Attic ventilation: A guide to attic ventilation options, costs, and installation

We've rounded up professional guidance for properly ventilating your attic, including options and cost

attic ventilation on a blue home
(Image credit: Getty Images)

Proper attic ventilation is a critical component of a healthy home. Airflow through the attic space helps to regulate temperature inside the house, and reduces moisture that could lead to mold, damaged roof shingles, and ice dams. But, before diving into the types of roofing vents and their cost, it helps to understand how proper attic ventilation works.

The attic needs a balanced ventilation system with as much air entering through the intake vents as leaves through the exhaust vents. Ideally, the intake vents are installed along the edges of the roof, at the lowest point in the attic, in the soffits. The exhaust vents are installed along the ridge, the highest point of the attic. This causes a natural stack effect, or continuous cycle, where when the warm moist air rises, it pulls cooler, dryer air in behind it.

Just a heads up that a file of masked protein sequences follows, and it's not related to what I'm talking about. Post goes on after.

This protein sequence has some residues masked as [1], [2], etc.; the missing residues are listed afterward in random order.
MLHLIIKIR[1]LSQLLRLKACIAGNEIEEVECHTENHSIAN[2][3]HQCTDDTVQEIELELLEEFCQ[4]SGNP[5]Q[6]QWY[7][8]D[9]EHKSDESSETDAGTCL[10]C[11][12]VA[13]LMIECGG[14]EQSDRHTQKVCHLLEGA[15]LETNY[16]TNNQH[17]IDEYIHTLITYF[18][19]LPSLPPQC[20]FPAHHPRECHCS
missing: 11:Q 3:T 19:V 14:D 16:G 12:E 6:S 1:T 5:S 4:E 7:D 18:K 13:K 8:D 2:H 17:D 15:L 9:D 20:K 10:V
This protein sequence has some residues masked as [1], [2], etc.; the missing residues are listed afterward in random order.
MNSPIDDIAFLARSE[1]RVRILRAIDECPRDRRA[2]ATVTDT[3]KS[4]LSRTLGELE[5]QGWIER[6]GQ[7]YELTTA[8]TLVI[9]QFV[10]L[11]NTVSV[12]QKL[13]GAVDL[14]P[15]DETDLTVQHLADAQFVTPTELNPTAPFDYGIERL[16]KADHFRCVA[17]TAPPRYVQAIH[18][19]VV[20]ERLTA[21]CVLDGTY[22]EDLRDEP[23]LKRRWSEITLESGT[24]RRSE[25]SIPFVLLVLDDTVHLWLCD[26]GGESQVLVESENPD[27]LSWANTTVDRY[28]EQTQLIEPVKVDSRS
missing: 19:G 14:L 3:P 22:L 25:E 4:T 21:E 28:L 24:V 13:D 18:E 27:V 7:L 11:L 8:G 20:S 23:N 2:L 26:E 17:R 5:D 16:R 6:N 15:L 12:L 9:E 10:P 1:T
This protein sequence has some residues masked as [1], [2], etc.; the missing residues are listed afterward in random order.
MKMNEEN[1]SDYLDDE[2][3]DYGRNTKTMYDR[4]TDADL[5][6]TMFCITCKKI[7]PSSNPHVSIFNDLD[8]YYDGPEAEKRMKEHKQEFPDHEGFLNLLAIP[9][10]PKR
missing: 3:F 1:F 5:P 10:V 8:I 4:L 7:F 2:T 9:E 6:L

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In the heat of the summer, this exchange cools the attic, which contributes to a cooler living space and lower energy bills. In the wintertime, when outside temperatures are colder than the temperature in the attic, moisture buildup results. In a properly ventilated attic, though, the moisture escapes with the warmer air as it draws in the colder, outside air. And, with adequate attic insulation, the cold has little effect on the living space below.

“The goals are to keep the air moving,” says Keith Gregory, vice president of the residential division of Baker Roofing Company in Raleigh, North Carolina, “and the attic space at or near the outside temperature, not cooler.”

How to tell if your attic is properly vented

Fortunately, your home will tell you if its attic lacks a balanced ventilation system. A few signs include:

  • Excessively warm living areas caused by the heat having no place to go.
  • Moisture or frost in your attic during the winter.